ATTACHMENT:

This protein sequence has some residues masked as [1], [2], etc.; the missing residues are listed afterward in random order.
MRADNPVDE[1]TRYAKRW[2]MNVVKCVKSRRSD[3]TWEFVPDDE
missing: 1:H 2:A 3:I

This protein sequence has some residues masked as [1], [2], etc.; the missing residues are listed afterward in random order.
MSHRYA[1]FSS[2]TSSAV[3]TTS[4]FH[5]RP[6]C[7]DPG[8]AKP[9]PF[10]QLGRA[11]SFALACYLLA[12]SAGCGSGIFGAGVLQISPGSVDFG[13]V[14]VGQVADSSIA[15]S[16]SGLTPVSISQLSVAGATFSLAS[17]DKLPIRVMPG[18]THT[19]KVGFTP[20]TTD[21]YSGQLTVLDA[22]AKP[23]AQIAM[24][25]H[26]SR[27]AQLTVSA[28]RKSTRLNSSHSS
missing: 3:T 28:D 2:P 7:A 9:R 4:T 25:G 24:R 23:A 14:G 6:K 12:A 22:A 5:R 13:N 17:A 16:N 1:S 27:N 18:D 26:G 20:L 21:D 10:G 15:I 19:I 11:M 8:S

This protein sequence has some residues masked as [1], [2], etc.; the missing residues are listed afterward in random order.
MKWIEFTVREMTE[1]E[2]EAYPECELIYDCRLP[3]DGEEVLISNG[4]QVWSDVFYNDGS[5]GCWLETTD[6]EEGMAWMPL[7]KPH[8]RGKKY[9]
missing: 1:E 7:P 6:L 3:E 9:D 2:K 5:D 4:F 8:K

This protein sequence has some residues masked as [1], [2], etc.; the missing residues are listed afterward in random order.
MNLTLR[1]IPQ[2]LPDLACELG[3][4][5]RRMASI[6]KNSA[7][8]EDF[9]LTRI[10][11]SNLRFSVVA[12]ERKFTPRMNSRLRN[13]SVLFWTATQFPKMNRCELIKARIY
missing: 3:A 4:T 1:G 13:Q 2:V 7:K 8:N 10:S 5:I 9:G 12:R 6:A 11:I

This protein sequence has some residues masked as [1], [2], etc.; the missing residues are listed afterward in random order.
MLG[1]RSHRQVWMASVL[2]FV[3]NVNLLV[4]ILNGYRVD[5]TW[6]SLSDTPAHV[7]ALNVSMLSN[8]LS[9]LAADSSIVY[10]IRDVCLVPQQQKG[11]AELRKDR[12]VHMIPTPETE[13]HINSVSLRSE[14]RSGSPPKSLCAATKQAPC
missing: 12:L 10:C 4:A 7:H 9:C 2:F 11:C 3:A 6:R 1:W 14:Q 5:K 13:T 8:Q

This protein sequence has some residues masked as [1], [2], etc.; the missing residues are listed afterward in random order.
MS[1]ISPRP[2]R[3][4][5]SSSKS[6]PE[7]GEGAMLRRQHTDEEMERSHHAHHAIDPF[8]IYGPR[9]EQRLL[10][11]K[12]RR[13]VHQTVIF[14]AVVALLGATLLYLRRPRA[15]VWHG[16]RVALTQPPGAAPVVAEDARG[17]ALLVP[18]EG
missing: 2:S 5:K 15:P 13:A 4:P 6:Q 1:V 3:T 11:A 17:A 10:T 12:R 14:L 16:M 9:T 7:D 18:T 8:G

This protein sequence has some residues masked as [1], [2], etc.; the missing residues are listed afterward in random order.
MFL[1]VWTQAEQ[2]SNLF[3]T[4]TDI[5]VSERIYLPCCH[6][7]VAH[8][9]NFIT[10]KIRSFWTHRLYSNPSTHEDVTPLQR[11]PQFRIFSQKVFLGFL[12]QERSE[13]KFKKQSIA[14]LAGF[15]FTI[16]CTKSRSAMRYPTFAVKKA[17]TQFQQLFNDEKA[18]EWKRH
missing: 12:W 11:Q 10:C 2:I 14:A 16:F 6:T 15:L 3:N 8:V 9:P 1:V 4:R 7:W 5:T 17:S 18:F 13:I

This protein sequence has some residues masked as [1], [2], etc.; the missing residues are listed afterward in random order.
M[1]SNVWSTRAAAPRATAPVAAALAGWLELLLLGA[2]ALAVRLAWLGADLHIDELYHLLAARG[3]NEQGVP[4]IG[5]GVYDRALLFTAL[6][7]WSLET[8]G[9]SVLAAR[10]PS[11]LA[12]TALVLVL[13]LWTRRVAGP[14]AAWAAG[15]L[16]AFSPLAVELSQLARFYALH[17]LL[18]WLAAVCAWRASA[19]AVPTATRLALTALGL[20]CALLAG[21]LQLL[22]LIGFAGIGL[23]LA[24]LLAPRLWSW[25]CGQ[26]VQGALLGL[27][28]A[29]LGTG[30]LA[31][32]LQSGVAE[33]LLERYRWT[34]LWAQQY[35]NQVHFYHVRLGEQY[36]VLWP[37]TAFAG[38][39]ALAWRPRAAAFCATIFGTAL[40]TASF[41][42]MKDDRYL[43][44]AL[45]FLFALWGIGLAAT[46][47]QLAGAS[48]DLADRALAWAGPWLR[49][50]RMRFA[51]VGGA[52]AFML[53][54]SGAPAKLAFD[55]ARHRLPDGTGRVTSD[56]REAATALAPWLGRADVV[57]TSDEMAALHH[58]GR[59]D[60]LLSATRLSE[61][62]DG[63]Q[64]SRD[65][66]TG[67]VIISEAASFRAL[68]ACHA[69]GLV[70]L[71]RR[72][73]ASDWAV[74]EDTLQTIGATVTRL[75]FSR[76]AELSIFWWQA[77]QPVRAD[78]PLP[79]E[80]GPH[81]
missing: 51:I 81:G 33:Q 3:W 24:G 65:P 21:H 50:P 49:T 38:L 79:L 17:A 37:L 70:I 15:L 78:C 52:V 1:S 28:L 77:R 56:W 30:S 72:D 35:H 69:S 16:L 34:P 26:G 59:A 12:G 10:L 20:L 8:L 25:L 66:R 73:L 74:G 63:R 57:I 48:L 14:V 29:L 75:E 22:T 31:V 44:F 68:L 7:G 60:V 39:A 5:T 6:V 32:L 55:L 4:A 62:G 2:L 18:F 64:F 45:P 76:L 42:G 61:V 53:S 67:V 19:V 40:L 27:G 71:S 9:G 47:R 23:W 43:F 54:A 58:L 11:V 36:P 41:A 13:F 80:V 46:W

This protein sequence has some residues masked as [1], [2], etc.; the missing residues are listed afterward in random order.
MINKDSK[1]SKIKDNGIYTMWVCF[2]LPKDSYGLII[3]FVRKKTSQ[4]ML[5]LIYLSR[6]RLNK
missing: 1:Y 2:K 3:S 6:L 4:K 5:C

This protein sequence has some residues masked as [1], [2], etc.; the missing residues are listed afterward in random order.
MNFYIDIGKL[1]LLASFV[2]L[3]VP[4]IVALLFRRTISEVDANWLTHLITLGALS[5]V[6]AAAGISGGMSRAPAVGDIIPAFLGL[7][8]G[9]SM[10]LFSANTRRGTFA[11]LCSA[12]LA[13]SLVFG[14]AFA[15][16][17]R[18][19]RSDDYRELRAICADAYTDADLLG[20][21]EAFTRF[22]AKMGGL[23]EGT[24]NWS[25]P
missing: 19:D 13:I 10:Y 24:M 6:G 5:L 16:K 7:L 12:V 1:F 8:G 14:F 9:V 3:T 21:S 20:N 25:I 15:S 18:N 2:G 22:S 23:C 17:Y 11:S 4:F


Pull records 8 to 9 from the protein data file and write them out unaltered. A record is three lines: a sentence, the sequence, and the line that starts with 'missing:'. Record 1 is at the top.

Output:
This protein sequence has some residues masked as [1], [2], etc.; the missing residues are listed afterward in random order.
M[1]SNVWSTRAAAPRATAPVAAALAGWLELLLLGA[2]ALAVRLAWLGADLHIDELYHLLAARG[3]NEQGVP[4]IG[5]GVYDRALLFTAL[6][7]WSLET[8]G[9]SVLAAR[10]PS[11]LA[12]TALVLVL[13]LWTRRVAGP[14]AAWAAG[15]L[16]AFSPLAVELSQLARFYALH[17]LL[18]WLAAVCAWRASA[19]AVPTATRLALTALGL[20]CALLAG[21]LQLL[22]LIGFAGIGL[23]LA[24]LLAPRLWSW[25]CGQ[26]VQGALLGL[27][28]A[29]LGTG[30]LA[31][32]LQSGVAE[33]LLERYRWT[34]LWAQQY[35]NQVHFYHVRLGEQY[36]VLWP[37]TAFAG[38][39]ALAWRPRAAAFCATIFGTAL[40]TASF[41][42]MKDDRYL[43][44]AL[45]FLFALWGIGLAAT[46][47]QLAGAS[48]DLADRALAWAGPWLR[49][50]RMRFA[51]VGGA[52]AFML[53][54]SGAPAKLAFD[55]ARHRLPDGTGRVTSD[56]REAATALAPWLGRADVV[57]TSDEMAALHH[58]GR[59]D[60]LLSATRLSE[61][62]DG[63]Q[64]SRD[65][66]TG[67]VIISEAASFRAL[68]ACHA[69]GLV[70]L[71]RR[72][73]ASDWAV[74]EDTLQTIGATVTRL[75]FSR[76]AELSIFWWQA[77]QPVRAD[78]PLP[79]E[80]GPH[81]
missing: 51:I 81:G 33:Q 3:W 24:G 65:P 21:H 50:P 49:T 38:L 79:L 17:A 37:L 70:I 15:L 78:C 52:V 1:S 28:L 77:R 56:W 30:S 72:D 35:H 69:S 16:L 34:P 26:G 59:A 12:G 10:L 20:L 8:L 25:L 66:R 73:L 74:G 63:R 57:I 48:L 14:V 29:L 75:E 22:T 31:V 44:F 68:L 7:G 60:V 39:A 5:T 6:V 32:L 55:L 4:A 62:G 2:L 18:F 64:F 45:P 76:L 42:G 61:V 53:S 67:V 19:V 40:L 27:G 71:S 9:G 47:R 23:W 43:F 54:A 58:L 11:V 36:P 41:A 13:F 80:V 46:W

This protein sequence has some residues masked as [1], [2], etc.; the missing residues are listed afterward in random order.
MINKDSK[1]SKIKDNGIYTMWVCF[2]LPKDSYGLII[3]FVRKKTSQ[4]ML[5]LIYLSR[6]RLNK
missing: 1:Y 2:K 3:S 6:L 4:K 5:C